Analysts predict that the Monetary Policy Committee of the Central Bank of Egypt (CBE) will keep the basic interest unchanged in its regular meeting, scheduled to take place on Thursday.
The interest at the CBE is considered the main indicator for the interest at Egyptian banks. They are also linked to the interest rates banks offer on saving certificates and loans.
On 3 November, the CBE increased the basic interest by 3%, boosting the deposit rate to 14.75% and the lending rate to 15.75%, while the main operation and credit at the CBE hit 15.25%.
The decision came as a companion to the decision to float the Egyptian pound, in order to contain the effects of inflation that may result from this decision.
This was followed by a wave of banks raising interest rates on their saving vessels, reaching as high as 16-20% on saving certificates. Banks also increased the interest on loans at rates similar to the increase posed by the CBE on its lending rate.
Tamer Youssef, head of the treasury at a foreign bank operating in the Egyptian market, said that the Monetary Policy Committee is likely to keep these rates unchanged from the rates on 3 November, during its Thursday meeting.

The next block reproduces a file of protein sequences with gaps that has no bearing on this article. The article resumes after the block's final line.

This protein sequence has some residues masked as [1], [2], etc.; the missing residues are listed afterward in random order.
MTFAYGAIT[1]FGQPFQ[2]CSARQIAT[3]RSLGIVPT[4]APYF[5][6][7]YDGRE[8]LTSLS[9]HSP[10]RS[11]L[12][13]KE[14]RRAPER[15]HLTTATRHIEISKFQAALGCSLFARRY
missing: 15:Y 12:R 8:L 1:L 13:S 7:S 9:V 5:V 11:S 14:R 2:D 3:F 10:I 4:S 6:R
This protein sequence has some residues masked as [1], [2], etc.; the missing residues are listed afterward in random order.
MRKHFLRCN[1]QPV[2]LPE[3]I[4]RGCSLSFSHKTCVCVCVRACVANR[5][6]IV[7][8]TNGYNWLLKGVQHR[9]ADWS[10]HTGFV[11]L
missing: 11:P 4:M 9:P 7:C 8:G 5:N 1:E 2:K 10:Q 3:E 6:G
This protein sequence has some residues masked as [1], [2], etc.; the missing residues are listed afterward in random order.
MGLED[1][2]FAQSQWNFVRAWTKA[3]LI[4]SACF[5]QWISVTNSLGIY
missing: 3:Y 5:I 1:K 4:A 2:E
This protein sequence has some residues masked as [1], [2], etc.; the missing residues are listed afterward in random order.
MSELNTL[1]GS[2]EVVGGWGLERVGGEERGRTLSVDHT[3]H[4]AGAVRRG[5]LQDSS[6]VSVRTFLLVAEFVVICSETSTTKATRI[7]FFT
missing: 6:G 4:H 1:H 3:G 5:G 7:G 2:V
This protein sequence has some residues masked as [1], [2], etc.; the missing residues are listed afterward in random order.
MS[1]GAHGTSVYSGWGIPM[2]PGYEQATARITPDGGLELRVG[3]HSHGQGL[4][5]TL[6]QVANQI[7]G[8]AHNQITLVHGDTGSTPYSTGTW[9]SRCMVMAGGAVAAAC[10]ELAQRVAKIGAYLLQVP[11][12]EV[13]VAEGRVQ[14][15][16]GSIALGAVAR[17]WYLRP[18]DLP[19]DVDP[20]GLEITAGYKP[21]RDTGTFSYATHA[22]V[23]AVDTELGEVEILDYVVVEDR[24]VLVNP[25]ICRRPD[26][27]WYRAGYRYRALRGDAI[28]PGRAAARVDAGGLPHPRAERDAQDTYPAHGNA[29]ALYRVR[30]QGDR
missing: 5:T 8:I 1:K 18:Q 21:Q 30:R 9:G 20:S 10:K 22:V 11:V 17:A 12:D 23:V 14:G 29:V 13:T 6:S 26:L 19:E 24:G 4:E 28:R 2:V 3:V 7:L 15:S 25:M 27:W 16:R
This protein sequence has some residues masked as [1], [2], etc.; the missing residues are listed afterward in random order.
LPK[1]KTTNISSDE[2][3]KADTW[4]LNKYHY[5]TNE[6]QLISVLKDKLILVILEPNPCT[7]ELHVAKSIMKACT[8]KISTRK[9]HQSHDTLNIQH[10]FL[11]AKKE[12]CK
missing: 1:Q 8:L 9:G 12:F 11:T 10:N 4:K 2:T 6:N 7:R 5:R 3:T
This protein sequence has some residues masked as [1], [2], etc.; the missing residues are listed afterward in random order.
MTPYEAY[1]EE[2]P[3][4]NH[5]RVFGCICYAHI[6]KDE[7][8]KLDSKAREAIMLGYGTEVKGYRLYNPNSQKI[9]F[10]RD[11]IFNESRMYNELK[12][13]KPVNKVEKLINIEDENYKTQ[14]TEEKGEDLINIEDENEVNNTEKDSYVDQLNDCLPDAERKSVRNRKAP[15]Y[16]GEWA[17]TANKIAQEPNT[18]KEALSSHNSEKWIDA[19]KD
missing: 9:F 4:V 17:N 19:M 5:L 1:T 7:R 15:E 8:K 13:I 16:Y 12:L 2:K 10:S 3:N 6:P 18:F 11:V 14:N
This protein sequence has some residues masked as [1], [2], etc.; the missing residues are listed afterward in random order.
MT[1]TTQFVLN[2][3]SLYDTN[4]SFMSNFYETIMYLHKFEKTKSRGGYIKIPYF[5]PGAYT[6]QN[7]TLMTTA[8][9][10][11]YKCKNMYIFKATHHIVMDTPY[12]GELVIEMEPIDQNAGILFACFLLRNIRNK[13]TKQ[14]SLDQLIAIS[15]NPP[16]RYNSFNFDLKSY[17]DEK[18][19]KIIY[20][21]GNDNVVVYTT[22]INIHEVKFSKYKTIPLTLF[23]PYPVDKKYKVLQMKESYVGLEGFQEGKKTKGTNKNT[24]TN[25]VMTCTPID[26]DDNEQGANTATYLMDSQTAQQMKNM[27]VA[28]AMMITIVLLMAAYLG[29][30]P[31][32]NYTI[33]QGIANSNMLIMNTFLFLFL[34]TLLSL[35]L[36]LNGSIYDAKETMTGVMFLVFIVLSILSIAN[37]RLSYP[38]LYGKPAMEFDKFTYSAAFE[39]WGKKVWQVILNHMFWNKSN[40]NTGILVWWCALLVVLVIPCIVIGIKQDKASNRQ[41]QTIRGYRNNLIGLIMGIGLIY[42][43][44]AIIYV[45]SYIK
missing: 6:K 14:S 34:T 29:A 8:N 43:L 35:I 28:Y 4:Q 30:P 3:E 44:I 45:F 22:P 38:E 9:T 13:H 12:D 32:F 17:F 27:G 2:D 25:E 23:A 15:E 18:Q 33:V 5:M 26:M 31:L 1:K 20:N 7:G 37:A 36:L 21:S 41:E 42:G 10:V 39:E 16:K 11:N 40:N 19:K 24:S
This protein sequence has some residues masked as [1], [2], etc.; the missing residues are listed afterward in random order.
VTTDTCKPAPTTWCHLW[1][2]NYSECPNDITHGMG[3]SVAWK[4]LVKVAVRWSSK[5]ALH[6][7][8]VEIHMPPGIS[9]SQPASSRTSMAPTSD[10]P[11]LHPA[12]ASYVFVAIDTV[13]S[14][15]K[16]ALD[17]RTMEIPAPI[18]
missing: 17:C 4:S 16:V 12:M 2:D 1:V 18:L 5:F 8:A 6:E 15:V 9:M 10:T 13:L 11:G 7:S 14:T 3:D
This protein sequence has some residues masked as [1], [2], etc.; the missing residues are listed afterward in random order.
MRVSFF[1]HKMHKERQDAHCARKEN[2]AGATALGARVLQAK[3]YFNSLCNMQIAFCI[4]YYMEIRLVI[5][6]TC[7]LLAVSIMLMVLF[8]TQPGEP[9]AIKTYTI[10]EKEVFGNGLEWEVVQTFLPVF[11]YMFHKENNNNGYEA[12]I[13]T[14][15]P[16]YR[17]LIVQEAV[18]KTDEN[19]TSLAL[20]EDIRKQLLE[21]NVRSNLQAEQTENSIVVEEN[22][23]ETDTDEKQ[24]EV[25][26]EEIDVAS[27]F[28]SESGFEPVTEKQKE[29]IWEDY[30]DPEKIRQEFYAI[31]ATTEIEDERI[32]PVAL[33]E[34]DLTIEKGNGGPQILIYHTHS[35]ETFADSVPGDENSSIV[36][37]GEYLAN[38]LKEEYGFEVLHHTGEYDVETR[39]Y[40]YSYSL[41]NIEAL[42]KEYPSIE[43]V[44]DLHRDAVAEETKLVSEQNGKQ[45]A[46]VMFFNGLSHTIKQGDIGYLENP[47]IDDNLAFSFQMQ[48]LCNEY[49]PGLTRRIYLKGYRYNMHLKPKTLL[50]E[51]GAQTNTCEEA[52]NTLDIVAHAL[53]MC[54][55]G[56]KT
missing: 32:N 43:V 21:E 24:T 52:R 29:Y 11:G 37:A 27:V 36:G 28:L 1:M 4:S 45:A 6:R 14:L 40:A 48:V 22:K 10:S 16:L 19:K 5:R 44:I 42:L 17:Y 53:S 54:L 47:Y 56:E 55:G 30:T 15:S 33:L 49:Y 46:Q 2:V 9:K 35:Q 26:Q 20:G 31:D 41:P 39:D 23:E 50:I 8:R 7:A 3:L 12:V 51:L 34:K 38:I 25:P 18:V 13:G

He added that the committee may reconsider the rates only in its last meeting of the year on 29 December, and take action according to the developments with the inflation rates then, stressing that there could be a further rate hike before the year ends.
But until then, Youssef believes that the current rates may remain in place for three to six months, as they would attract foreign investors to buy government debt instruments. This, he added, would be followed by a decision to reduce the rate in the second half of 2017, as the state will be aiming to revive the economy through adopting an expansion policy.
HC Securities and Investment also expects the CBE to keep the interest rate unchanged this Thursday.
In terms of curbing inflation and defending the value of the Egyptian pound, the impact of the latest increase on 3 November has not yet been fruitful, said Sara Saada, chief economist at HC Securities and Investment.
She added that any further hike would be pointless, as it would form a challenge for growth, taking the rising cost of lending into consideration. On the other hand, she explained that reducing the interest rate on the back of the national currency winning ground against the US dollar would be premature, as the upward trend of the currency’s strength has not yet stabilised.